The Carmelita Mining Claim is held with a series of four (4) contiguous lode Mining claims. The federal IDs for those claims as follows: AMC443323, AMC442190, AMC444671, AMC44672
The Carmelita Mines and Mill site is a Gold mining camp that was last recorded as being worked in the early 1930s. The mines and the region have a long and detailed history dating back to the 1840s. Native gold has been broken from ledges and exposed veins and crushed using crude arrastras.
The Mines are named for Carmelita Campbell who owned and operated the mines for nearly 40-odd years employing some 250 Mexicans and Indians from 1870 to 1914.
The Carmelita Mining Claim also includes the Alaska Mines, which are also noted for gold and some platinum production. There are various outcrops and ledges in the low sage around the mines that show the same coarse gold that has been worked in the area for almost 200 years.
The property was originally known as the Yuma Mine. The mines are evidenced to have been worked in or around 1840 by Spanish miners. As the Spanish and Mexican miners were pushed south, the mine was taken over and renamed as the Harqua Hala Mine. It was worked and expanded for primarily gold but with some returns in silver.
Assays and historical reports state that values in the mine and on the ledges averages from 1.5 to 2.5 ounces of gold per ton.
The Mine operated profitably until 1914 when JA Marr attempted to “claim jump” Carmelita Campbell and overtake the mines. Going to the extremes of having Carmelita confined in an asylum in Phoenix. Mr. Marrs coup of the mine failed when Carmelita’s old employees, still loyal, sabotaged the mining operations, also ambushing the miners hired to work the site. Mr. Marr was bankrupted by 1921, but the damage was done, and Carmelita died despondent and alone in her second home in San Francisco, California.
The mines still have extensive worth and gold values are self-evident with an examination of the property.
The "main shaft" of the Carmelita was inaccessible due to degradation of cribbing and infrastructure around the mines. It will require some clean up and work to be put into work ready condition.
The "Alaska" mines are known for rich, wire gold produced from wide quartz ledges, the Alaska was originally a part of the Carmelita group but was explored and some work done in the 1950s and the name was changed.
Mining Claim Description
The Mines are located on the south western end of the Harquahala Mountains. A region that has developed some of the largest gold mining operations in Arizona. A good 4-wheel drive road leads past the mines and a short, but very rough road breaks across a wash and right down to the old flat where ore was sorted and brought to the ranch for crushing.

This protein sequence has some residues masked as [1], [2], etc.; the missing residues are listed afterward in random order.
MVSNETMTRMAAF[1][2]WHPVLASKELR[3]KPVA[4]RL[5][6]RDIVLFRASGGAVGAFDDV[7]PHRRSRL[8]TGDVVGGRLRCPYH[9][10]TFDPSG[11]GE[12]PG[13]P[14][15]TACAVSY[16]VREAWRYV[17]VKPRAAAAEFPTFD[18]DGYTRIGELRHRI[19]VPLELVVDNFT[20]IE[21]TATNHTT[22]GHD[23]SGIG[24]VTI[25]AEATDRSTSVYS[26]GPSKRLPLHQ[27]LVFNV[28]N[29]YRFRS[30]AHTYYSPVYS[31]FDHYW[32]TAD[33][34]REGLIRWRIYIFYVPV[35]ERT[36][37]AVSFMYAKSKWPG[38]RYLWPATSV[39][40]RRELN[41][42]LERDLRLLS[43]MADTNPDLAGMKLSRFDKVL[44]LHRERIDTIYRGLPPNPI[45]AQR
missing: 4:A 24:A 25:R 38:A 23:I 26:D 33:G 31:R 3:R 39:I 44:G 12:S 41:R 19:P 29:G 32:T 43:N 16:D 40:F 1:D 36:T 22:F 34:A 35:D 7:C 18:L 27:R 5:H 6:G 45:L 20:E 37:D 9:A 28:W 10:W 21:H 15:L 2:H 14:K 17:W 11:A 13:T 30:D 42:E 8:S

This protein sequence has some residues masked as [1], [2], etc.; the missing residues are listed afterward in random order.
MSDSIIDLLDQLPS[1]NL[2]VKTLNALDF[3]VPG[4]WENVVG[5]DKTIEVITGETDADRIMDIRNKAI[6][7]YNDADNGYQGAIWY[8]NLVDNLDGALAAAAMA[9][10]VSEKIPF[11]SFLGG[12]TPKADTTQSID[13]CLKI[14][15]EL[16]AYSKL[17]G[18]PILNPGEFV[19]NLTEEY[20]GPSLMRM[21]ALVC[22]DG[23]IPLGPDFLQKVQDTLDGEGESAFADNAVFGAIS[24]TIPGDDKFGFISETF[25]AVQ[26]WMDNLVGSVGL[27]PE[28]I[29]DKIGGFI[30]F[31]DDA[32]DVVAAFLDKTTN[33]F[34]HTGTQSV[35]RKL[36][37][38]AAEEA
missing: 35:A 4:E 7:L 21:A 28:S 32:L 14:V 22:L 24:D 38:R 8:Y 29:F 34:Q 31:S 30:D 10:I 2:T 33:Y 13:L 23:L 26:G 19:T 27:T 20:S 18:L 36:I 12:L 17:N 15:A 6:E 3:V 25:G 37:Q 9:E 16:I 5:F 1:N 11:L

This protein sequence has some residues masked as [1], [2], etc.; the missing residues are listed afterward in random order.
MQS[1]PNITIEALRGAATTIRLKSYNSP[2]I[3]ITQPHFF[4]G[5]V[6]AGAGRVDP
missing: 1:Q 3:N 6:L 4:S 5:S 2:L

The claims cover a series of quartz veins, referred to as “ledges” which run the length of the property. The veins have been lightly worked in most areas and some native gold can be found with a little effort by following the veins.
In some sections, the veins have been more seriously developed. The so called “main shaft” is one of these areas. A reported double compartment shaft of some 250’, in 1960 it was said to have collapsed timbers and be filled with water at or around 150’. This assessment matches with what surveyors reported in 2017 assessments, with exception of the water which was not observed.
There is also the Water Shaft on the claims. By all accounts, appears to be only a well, but with a reported inexhaustible supply of water. Enough to reportedly run a 25 ton per day mill.
Farther up the mountain but on the Carmelita claims is the Hela (Gila) monster shafts which produced gold at an average of 1.5 ounces per ton. These mines were re-surveyed in the early 1930s and called the Alaskan Mines. They produced gold for a few years before being shut down by the War Act.
The mines boast a significant, well documented history and have never been “played out” instead, they have fallen victim to bad luck, scheming and treachery which has caused them to be undeveloped by today’s standards.
The area is extremely arid and would be assumed to be dry but for the water table which is penetrated by the shafts and can provide whatever is necessary for the mines.
Surveyors reported many outcrops of quartz running through the property, some as wide as 4’. These outcrops can be worked, and bits of native gold can be extracted.
There is minimal road repair needed to access the mines with a full-size vehicle. 4-wheel drive vehicles can carefully navigate to the mine entrances.